Pierce Brown is the New York Times bestselling author of The Red Rising Trilogy. The series is a science fiction epic set on Mars, and has been compared to The Hunger Games and Game of Thrones series. Don’t miss your chance to ask Pierce Brown a question on his Figment chat on March 9th.
Only one person has ever read the greatest work of fiction. Probably. Maybe. Well, at least that’s the argument I make to my friends. See, I think there’s a book out there, maybe a couple dozen, maybe a hundred, that would put most others to shame; but instead it’s moldering in some desk drawer, or dead and forgotten in some digital crevice. Not because it deserves to be, but because its writer lost confidence.
Writing is wonderful. You agree; you’re here on the Daily Fig.
Writing opens up the child in me, and makes me feel as if there’s a purpose to all this world’s loopy logic. I remember perfectly the first time I put pen to paper in my parent’s house in Dallas, Texas, and realized I could summon mountains and castles and magic from ink. My enthusiasm was blind, willfully ignorant, but dammit did I pour myself onto the page. Soon the story was done. And then…nothing. It was like I had a secret to share, but no one would listen, and those who did wouldn’t believe me.
You see, writing is also a bastard. For most of the process there’s a crippling lack of validation. No signposts to say you’re on the right path. No coach to slap your butt and say “attaboy.” You think that if you can only finish, then there’s a carrot waiting for you at the end. Not so much. You might have a few friends to read your book, maybe your parents, but can you trust their opinions? Do they even read the genre you write? And if they do, are they sugarcoating their thoughts?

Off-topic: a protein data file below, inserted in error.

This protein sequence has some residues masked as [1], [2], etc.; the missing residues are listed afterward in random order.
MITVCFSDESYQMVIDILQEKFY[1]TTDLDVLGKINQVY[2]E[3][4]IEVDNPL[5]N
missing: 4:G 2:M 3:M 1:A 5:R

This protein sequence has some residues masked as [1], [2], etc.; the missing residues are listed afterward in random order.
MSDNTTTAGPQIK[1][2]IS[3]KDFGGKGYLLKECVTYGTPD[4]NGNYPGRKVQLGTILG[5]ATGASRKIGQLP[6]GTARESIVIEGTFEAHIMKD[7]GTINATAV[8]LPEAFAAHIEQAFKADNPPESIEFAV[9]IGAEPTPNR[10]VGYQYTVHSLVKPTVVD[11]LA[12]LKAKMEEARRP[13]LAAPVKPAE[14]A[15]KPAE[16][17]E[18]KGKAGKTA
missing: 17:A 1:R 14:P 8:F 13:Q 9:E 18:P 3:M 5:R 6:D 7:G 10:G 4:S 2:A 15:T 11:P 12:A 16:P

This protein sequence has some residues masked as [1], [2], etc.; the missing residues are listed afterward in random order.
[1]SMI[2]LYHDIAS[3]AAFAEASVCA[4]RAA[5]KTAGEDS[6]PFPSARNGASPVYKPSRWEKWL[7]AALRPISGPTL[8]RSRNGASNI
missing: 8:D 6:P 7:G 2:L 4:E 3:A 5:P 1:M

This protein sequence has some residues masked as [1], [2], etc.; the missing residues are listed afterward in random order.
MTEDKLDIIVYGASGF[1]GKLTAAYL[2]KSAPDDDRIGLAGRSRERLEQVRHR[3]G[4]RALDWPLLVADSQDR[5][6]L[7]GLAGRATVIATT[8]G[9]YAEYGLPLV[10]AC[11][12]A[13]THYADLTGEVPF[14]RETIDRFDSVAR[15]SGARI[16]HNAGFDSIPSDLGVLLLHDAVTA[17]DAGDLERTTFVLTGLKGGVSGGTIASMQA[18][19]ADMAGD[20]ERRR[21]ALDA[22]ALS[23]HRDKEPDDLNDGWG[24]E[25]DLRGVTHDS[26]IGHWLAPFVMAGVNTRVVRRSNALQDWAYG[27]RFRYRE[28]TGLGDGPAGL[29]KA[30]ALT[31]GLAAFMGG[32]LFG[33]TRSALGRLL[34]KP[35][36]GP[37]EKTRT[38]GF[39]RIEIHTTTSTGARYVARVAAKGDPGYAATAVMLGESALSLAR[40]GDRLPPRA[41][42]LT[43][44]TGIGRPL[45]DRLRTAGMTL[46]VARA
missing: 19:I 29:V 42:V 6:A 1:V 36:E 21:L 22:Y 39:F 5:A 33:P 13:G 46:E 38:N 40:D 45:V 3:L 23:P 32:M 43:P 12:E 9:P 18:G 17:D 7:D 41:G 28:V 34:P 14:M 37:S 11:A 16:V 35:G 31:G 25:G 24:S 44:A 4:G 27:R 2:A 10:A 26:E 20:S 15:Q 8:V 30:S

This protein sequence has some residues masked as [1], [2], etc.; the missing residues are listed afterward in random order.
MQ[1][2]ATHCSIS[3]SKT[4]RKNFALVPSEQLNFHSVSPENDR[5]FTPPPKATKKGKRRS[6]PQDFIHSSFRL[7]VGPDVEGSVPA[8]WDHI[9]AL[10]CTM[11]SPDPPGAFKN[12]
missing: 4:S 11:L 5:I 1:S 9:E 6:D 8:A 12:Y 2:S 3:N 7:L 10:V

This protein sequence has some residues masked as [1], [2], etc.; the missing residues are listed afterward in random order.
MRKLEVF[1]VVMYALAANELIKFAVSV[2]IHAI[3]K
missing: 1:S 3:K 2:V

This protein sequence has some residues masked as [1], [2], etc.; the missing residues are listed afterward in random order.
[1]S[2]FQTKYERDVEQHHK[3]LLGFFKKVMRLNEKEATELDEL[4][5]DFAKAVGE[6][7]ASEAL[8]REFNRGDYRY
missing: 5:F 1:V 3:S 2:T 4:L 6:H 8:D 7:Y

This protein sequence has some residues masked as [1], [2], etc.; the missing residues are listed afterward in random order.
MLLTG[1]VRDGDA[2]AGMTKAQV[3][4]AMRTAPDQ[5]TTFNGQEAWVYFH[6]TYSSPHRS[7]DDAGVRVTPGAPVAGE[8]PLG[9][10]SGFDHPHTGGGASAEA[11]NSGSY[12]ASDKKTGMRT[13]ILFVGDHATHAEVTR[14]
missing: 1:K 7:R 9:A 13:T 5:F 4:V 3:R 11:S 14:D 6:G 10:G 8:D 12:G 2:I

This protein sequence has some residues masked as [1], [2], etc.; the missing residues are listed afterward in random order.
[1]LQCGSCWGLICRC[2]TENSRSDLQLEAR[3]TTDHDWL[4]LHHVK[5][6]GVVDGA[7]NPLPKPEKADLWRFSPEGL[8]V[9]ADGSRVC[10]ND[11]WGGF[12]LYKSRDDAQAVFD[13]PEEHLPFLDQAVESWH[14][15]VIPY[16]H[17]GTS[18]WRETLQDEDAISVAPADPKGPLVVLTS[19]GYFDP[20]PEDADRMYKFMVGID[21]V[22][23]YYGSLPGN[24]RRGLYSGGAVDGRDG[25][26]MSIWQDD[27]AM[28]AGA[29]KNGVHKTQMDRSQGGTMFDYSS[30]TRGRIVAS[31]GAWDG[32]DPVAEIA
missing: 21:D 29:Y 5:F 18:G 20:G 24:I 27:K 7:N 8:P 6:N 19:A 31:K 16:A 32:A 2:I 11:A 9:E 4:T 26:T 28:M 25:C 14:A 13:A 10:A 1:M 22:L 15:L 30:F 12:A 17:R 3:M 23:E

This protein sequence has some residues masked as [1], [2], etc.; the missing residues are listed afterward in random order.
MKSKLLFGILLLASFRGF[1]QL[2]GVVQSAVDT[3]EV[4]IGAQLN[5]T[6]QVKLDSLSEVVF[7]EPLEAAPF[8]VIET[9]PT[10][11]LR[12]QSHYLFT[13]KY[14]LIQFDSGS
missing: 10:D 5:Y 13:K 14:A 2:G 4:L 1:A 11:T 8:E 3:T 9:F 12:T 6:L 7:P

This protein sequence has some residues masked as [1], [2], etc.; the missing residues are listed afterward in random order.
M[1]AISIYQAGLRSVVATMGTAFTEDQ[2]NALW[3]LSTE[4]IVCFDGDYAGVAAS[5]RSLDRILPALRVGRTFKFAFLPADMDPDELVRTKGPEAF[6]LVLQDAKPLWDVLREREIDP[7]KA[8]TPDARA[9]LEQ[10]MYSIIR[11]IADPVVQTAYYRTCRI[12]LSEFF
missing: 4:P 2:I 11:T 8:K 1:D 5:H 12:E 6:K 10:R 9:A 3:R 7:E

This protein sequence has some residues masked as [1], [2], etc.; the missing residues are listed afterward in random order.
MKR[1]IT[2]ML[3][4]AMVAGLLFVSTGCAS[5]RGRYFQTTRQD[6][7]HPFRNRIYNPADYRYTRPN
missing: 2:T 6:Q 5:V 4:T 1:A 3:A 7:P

In the end, it doesn’t matter if you are given validation along the way or if you get it at the end or if you get it at all. What matters is that you believe in your story. Even if you wrote it in a fever dream and now, looking at it in the sober light of day, are horrified at the clumsy prose, the hackneyed plot twist, you wrote it. It’s part of your soul. So don’t become discouraged by the outcome. Learn. Practice. Write another story.
I wrote six books before I wrote the one that would land me an agent (who was the 131st to receive my submission, by the way), a three book publishing deal in 28 countries, and spots on any bestseller lists. The six books were spectacular only in how poorly they were written. But I learned from them, and I kept writing and I kept getting better.
If I can flex my hubris enough to assume I’ve got any advice to give, it’s not about how to construct characters or how to craft a tight second act, it would be this: Never stop writing, and never be embarrassed by your writing. If you have a work you haven’t sent out to agents, take a look at the query process and see how you can get started. If you’ve already been rejected, polish your keyboard and begin a new tale. But please, for the love of humanity, never stop. We need your stories.
Pierce Brown is the New York Times bestselling author of Red Rising and Golden Son. While trying to make it as a writer, Brown worked as a manager of social media at a startup tech company, toiled as a peon on the Disney lot at ABC Studios, did his time as an NBC page, and gave sleep deprivation a new meaning during his stint as an aide on a U.S. Senate campaign. He lives in Los Angeles, where he is at work on his next novel.